Aug 31st, 2021
Part 1: The Importance of Retrospection
Written by: Jesse LaDousa, Chief Operating Officer
We spend a lot of time on the mechanics of our projects - the tactical day to day operations of our teams. How are user stories being groomed? How do the objectives of this sprint align with the objectives of the overall project? How does the design tie back to the set of stories being worked on? These items are all critical for the success of each sprint, as well as the project as a whole. We focus on design sessions, grooming sessions, sprint dailies and more across the dozens of projects we have running at any given time. Much of our leadership’s focus is looking for commonality of approach and process, while at the same time giving the team’s leeway to operate in such a manner that they can self-organize and deliver successfully.
As part of this approach, we are ever searching for continuous improvements that we can implement. One such mechanic that focuses on this goal is the end of sprint retrospective. At the conclusion of every two-week sprint, we take a moment to discuss three main questions:
- What went well?
- What didn’t go well?
- What improvements can we implement next sprint?
Highly effective teams hold these discussions regularly and put effort and focus on them. A sure sign of a struggling team is one that begins to skip retrospectives and deem them unnecessary. This usually indicates one of two things:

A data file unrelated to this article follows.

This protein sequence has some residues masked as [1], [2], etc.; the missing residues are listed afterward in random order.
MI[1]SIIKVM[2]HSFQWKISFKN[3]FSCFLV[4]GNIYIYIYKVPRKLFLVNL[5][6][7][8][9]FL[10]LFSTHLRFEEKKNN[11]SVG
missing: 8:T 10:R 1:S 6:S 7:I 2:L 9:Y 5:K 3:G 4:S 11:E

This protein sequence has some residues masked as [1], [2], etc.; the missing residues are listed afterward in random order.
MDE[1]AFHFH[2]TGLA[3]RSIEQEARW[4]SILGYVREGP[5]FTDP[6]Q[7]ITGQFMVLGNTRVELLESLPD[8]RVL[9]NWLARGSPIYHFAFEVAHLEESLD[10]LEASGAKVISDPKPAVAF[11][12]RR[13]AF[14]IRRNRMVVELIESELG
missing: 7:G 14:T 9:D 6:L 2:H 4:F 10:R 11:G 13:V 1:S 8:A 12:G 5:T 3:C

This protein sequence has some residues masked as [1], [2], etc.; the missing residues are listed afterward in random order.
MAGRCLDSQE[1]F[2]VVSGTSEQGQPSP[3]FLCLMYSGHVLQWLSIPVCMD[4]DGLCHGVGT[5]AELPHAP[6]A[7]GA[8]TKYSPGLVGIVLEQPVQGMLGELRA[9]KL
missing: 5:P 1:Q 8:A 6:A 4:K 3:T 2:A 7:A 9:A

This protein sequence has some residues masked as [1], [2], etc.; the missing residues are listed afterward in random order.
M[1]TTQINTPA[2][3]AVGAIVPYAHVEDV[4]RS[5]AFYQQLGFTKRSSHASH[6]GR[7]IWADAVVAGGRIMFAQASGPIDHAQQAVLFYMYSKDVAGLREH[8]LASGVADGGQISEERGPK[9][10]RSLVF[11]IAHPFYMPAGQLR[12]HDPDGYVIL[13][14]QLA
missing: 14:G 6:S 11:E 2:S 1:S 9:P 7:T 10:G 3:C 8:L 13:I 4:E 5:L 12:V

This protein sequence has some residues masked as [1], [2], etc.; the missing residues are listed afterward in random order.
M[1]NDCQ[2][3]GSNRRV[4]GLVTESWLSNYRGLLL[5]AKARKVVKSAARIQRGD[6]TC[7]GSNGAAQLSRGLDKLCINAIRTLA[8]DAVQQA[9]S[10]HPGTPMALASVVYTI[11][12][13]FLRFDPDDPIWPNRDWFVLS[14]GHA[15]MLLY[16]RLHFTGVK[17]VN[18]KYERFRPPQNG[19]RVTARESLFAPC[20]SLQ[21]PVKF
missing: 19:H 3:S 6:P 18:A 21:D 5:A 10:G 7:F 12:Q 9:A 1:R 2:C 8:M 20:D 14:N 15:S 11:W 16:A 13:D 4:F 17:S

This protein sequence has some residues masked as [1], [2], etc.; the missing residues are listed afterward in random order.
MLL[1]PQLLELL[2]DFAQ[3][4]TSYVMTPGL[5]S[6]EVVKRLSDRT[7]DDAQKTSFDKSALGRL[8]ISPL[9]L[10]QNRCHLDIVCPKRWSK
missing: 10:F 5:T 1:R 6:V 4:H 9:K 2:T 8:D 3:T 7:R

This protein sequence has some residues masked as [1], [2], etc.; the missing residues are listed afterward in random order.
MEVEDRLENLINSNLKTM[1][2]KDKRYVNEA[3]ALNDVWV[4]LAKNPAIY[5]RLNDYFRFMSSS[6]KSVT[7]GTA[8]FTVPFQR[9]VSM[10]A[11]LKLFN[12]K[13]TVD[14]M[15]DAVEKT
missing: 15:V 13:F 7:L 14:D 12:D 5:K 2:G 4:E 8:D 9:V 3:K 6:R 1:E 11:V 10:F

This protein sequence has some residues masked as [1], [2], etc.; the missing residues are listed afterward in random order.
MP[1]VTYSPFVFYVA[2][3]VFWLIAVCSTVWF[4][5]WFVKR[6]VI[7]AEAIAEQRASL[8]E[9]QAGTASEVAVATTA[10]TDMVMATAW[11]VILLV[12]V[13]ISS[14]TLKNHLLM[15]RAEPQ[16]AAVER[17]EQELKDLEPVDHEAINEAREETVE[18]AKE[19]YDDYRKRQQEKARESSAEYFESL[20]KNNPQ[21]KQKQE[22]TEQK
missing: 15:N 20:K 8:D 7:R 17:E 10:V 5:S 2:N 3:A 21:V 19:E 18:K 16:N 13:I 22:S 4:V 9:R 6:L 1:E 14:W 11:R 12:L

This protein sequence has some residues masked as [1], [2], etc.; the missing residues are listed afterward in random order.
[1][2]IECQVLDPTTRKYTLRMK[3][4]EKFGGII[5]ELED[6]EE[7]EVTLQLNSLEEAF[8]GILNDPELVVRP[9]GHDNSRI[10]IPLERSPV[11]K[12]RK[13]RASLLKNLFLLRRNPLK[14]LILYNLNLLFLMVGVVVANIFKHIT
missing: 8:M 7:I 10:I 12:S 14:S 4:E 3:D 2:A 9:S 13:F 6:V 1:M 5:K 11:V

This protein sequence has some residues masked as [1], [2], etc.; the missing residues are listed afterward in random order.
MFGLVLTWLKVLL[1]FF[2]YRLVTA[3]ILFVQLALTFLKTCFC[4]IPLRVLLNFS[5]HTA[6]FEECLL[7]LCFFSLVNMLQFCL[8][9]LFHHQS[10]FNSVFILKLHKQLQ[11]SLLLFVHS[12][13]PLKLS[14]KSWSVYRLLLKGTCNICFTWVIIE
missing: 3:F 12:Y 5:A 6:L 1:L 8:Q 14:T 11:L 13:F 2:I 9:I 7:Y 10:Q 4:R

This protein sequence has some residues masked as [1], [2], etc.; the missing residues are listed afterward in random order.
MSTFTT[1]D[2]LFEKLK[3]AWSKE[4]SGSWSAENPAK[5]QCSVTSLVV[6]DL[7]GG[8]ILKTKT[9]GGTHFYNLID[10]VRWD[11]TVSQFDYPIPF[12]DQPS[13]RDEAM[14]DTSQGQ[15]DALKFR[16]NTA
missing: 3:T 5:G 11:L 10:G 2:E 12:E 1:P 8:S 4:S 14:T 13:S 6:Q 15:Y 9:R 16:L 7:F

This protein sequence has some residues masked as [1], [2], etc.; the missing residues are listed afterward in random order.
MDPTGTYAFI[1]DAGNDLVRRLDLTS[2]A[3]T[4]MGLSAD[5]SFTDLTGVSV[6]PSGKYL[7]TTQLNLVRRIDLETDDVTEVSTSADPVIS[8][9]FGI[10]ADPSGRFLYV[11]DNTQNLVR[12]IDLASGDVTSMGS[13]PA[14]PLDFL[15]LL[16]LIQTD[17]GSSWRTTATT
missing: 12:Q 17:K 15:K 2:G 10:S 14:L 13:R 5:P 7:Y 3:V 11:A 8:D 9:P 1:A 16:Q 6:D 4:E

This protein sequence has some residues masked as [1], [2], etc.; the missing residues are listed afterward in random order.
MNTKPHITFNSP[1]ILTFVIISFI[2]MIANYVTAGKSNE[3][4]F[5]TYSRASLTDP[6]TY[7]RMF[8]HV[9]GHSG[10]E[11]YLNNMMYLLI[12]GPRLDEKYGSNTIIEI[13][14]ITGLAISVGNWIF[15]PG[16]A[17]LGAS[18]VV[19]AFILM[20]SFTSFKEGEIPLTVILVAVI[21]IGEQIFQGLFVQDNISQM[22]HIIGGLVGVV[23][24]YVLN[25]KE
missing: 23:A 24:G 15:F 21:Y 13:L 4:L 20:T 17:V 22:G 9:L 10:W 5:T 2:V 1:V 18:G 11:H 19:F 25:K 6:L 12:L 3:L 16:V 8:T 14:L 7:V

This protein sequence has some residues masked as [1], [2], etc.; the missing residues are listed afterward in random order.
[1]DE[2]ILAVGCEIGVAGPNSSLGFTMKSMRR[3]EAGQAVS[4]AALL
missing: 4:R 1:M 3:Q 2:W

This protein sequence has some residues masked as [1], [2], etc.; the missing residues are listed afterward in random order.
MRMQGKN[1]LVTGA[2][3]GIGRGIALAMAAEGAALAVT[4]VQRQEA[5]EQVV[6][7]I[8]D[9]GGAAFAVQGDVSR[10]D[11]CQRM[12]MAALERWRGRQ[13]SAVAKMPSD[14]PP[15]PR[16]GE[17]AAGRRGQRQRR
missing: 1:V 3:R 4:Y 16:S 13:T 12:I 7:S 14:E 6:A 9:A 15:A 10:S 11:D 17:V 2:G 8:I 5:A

- The team is pushing too hard and struggling to fit all the necessary deliverables into each sprint.
- The team doesn’t appreciate the value that the retrospective provides to them.
More often than not, the first item above is to blame. Sprints are fast and hectic – they are called “Sprints” for a reason. Teams tend forget that with the surge and push of each time-boxed sprint of activity there are reasons we have each of the identified scenarios. A lot of teams end their sprints on Friday and after two weeks of hard push they’re tired and just want to call it a week. Therefore, the first thing that gets tossed is the retrospective.
As with most things in life, if an individual or team feels they cannot spend the time to reflect on how to get better, they never will. There are always things that go great in a sprint and things that are a bit rough. Most importantly, there are always small changes that should be implemented on each sprint to ensure continuous improvement.
Perhaps you are on a team that has regularly skipped retrospectives. Maybe it’s time to hold one again and make the primary topic – “Why do we think we can skip these?”